Soule, Caroline White
SOULE, Caroline White
Born 3 September 1824, Albany, New York; died 6 December 1903, Glasgow, Scotland
Also wrote under: Aunt Carra
Daughter of Nathaniel and Elizabeth Merselis White; married Henry B. Soule, 1843 (died 1852); children: five
Despite her family's limited means, Caroline White Soule was educated at the Albany Female Academy, from which she graduated with high honors at seventeen. Soule, like others in her family a member of the Universalist church, took a job as principal of the female department of the Clinton Liberal Institute, a secondary school operated by that church in Clinton, New York. She taught for only two terms before marrying a Universalist minister, with whom she made frequent moves from one parish to another. Henry Soule died of small pox in 1852, leaving Caroline with five small children. She immediately wrote The Memoir of Rev. H. B. Soule, published the following summer. The anguish and grief of Soule's loss come through the simply told narration of his life.
Soule supported her family as a part-time teacher and, increasingly, as a contributor of stories and articles to various story-papers and magazines. In 1853 Soule migrated to Boone County, Iowa. In Iowa, she became western editor of the Ladies Repository, and her stories and novellas appeared at regular intervals.
A serious eye ailment forced Soule to return to the East for treatment in 1864. She did not resume editorial work until 1868, when she founded and edited the Guiding Star, a Sunday school paper. She was also children's editor for the Christian Leader and contributed to other Universalist papers under several pseudonyms, one of which was "Aunt Carra." Soule helped to found what became the Woman's Centenary Association, the first national organization of churchwomen in the U.S.; she was its president from 1869 to 1880. From an office in New York City, she ran fund raising activities netting the organization over $100,000 in five years, a substantial sum for that time.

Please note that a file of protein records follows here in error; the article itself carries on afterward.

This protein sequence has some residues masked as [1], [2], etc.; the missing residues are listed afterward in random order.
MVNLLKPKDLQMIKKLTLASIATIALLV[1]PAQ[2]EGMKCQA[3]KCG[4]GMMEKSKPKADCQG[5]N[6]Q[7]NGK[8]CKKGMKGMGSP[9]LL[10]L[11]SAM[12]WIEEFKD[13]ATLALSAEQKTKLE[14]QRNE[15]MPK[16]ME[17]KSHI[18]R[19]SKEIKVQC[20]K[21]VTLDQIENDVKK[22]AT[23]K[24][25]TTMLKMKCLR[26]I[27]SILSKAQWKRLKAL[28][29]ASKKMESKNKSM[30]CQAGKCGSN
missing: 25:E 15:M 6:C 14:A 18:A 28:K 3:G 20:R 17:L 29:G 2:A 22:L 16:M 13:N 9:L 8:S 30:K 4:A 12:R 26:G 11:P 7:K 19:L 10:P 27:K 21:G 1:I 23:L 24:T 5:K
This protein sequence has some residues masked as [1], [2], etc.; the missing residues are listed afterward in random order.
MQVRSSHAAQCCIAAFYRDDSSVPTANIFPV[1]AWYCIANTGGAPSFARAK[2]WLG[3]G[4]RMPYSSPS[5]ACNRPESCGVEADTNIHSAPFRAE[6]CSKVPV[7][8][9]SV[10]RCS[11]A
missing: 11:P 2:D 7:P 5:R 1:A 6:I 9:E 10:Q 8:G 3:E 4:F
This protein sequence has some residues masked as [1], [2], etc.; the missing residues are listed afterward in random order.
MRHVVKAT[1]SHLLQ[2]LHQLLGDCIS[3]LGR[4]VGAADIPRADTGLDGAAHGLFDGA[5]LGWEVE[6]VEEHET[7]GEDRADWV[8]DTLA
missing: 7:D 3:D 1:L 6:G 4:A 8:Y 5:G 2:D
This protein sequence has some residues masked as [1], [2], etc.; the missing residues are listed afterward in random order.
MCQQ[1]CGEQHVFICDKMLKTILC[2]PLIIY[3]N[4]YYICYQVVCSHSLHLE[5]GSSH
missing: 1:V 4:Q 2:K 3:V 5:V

Her activities for the association undermined her health, and Soule went for a visit to England and Scotland to recuperate. She interrupted her rest many times, however, to lecture on temperance and the higher education of women. She helped organize a Scottish Universalist Convention and finally became minister ofSt. Paul's Universalist in Glasgow; she was officially ordained in 1880. Soule remained in Scotland for the rest of her life except for a period between 1882 and 1886 when she again worked for the Centenary Association in the U.S.
Soule's stories appeared in the 1850s, the era of the sentimental novel, when many women writing for the numerous weeklies and monthlies were also pleading the various causes of women's rights, abolition, and temperance. Home Life; or, A Peep across the Threshold (1855) is a collection of Soule's "little moral tales" published by a Universalist publisher. Soule intended Wine or Water (1862) as a novel, but it is really three separate tales loosely bound by the moral thread of its temperance theme.
Soule's moral tales are notable for their emphasis on the virtues of happy home life as a bulwark against vice and degradation. She wrote in the preface to Home Life, "we wrote of home-life…because we have thought much on the secret influences which gladden or madden human homes…that if a peep across the threshold showed a happy home—…we might cross the sacred steppingstone and look thence upon a world of beauty, peace, and joy."
Soule's concern for nurture and education was lifelong, and her stories and novellas illustrate her sensitive and sensible ideas on the raising of children. In "The Only Daughter," for example, she criticizes parents who raise children with no useful skills, no healthful sports in their daily activity, and no appropriate discipline. In Wine or Water, she describes the type of family life she hoped to inspire in her readers: "both parents were yet firm in their requirements, and as they never were forgot, as too many do, that their children were not yet men and women, but simple-hearted little ones, their commands were suited to their varied ages and dispositions, and their home was thus a fair type of the Christian's thought of heaven, care with comfort for an accompaniment, labor made light by love."
Much of Soule's writing exhibits the flowery sentimentality and effusive moralizing of the late 19th century. A thread of common sense and down-to-earth intelligence, however, pervades her sermonizing and exemplifies her lifelong concern for home and family. She summed up her own life by writing: "I have written everything from a sermon to a song, and done everything from making sorghum molasses in a log cabin on a prairie to preaching three times a Sunday in the city of London."
The Pet of the Settlement (1860).
Some letters and papers of Caroline W. Soule are at the New York Public Library.
Appleton's Cyclopaedia of American Biography (1900). Daughters of America (1883). NAW (1971). Our Woman Workers (1882).
—DOROTHEA MOSLEY THOMPSON